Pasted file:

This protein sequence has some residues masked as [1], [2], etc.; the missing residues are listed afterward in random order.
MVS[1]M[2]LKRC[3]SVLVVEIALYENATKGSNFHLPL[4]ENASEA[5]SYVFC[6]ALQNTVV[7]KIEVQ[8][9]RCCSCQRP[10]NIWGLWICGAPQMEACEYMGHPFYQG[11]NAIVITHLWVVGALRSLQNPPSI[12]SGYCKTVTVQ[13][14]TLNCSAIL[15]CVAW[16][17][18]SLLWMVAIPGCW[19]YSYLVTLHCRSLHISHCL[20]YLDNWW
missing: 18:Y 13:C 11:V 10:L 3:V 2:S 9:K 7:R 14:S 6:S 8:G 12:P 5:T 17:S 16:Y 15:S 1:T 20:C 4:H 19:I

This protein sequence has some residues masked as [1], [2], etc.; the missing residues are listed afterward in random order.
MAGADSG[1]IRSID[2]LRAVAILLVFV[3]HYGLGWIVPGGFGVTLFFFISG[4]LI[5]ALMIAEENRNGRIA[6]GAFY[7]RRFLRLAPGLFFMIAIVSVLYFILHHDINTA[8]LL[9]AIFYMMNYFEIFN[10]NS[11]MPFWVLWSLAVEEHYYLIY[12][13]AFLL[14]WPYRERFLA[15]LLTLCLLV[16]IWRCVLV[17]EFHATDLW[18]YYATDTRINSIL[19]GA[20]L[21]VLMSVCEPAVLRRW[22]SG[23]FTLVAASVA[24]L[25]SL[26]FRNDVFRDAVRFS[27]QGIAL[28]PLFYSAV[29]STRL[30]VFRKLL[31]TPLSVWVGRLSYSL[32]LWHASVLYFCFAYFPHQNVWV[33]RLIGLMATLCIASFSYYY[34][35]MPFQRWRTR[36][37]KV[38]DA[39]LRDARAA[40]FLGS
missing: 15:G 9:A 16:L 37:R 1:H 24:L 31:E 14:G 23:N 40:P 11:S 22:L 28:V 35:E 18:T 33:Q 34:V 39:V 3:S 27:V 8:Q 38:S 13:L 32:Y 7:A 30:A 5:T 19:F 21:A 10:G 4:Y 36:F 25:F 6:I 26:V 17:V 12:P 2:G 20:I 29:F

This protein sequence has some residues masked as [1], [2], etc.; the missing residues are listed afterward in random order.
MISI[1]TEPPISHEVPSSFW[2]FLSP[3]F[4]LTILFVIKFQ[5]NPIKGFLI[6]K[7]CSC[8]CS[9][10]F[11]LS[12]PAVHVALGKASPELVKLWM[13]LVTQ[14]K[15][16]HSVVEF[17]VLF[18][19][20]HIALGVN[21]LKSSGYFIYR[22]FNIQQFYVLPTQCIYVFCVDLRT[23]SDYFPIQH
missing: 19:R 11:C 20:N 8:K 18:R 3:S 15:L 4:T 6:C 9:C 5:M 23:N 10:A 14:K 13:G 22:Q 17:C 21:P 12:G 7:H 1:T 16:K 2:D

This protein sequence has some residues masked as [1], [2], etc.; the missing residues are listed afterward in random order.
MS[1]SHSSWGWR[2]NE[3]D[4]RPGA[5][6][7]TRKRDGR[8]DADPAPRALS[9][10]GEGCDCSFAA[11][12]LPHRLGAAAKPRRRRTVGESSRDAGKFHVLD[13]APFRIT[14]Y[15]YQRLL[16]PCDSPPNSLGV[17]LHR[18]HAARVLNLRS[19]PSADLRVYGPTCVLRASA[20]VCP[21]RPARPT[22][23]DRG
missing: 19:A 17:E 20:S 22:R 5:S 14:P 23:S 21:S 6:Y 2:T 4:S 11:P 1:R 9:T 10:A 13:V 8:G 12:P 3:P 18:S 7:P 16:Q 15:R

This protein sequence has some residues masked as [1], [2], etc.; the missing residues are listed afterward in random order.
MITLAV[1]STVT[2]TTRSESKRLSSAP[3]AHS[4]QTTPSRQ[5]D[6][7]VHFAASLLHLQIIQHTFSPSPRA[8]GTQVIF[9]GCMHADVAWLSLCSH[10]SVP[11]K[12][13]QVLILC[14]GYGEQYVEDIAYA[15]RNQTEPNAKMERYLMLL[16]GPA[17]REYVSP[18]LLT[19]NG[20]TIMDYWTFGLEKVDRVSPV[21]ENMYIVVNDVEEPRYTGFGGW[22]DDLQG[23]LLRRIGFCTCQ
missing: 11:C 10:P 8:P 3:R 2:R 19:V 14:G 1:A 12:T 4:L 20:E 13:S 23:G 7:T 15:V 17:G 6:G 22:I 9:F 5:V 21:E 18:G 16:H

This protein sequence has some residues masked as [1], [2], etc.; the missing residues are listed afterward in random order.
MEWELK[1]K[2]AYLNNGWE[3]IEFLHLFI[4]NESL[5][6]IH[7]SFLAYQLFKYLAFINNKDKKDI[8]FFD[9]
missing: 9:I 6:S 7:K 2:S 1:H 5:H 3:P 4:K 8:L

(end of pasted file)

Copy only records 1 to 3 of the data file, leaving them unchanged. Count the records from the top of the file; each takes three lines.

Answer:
This protein sequence has some residues masked as [1], [2], etc.; the missing residues are listed afterward in random order.
MVS[1]M[2]LKRC[3]SVLVVEIALYENATKGSNFHLPL[4]ENASEA[5]SYVFC[6]ALQNTVV[7]KIEVQ[8][9]RCCSCQRP[10]NIWGLWICGAPQMEACEYMGHPFYQG[11]NAIVITHLWVVGALRSLQNPPSI[12]SGYCKTVTVQ[13][14]TLNCSAIL[15]CVAW[16][17][18]SLLWMVAIPGCW[19]YSYLVTLHCRSLHISHCL[20]YLDNWW
missing: 18:Y 13:C 11:V 10:L 3:V 2:S 9:K 7:R 14:S 6:S 8:G 12:P 5:T 17:S 16:Y 15:S 1:T 20:C 4:H 19:I

This protein sequence has some residues masked as [1], [2], etc.; the missing residues are listed afterward in random order.
MAGADSG[1]IRSID[2]LRAVAILLVFV[3]HYGLGWIVPGGFGVTLFFFISG[4]LI[5]ALMIAEENRNGRIA[6]GAFY[7]RRFLRLAPGLFFMIAIVSVLYFILHHDINTA[8]LL[9]AIFYMMNYFEIFN[10]NS[11]MPFWVLWSLAVEEHYYLIY[12][13]AFLL[14]WPYRERFLA[15]LLTLCLLV[16]IWRCVLV[17]EFHATDLW[18]YYATDTRINSIL[19]GA[20]L[21]VLMSVCEPAVLRRW[22]SG[23]FTLVAASVA[24]L[25]SL[26]FRNDVFRDAVRFS[27]QGIAL[28]PLFYSAV[29]STRL[30]VFRKLL[31]TPLSVWVGRLSYSL[32]LWHASVLYFCFAYFPHQNVWV[33]RLIGLMATLCIASFSYYY[34][35]MPFQRWRTR[36][37]KV[38]DA[39]LRDARAA[40]FLGS
missing: 15:G 9:A 16:L 37:R 1:H 24:L 31:E 14:G 23:N 40:P 11:S 22:L 28:V 35:E 18:T 33:Q 34:V 39:V 3:S 27:V 8:Q 38:S 13:L 32:Y 7:A 30:A 5:T 19:F 21:A 10:G 4:Y 36:F 25:F 6:I 26:V 17:V 12:P 2:G 20:I 29:F

This protein sequence has some residues masked as [1], [2], etc.; the missing residues are listed afterward in random order.
MISI[1]TEPPISHEVPSSFW[2]FLSP[3]F[4]LTILFVIKFQ[5]NPIKGFLI[6]K[7]CSC[8]CS[9][10]F[11]LS[12]PAVHVALGKASPELVKLWM[13]LVTQ[14]K[15][16]HSVVEF[17]VLF[18][19][20]HIALGVN[21]LKSSGYFIYR[22]FNIQQFYVLPTQCIYVFCVDLRT[23]SDYFPIQH
missing: 19:R 11:C 20:N 8:K 18:R 3:S 15:L 4:T 6:C 9:C 5:M 23:N 10:A 14:K 13:G 22:Q 17:C 21:P 12:G 7:H 1:T 16:K 2:D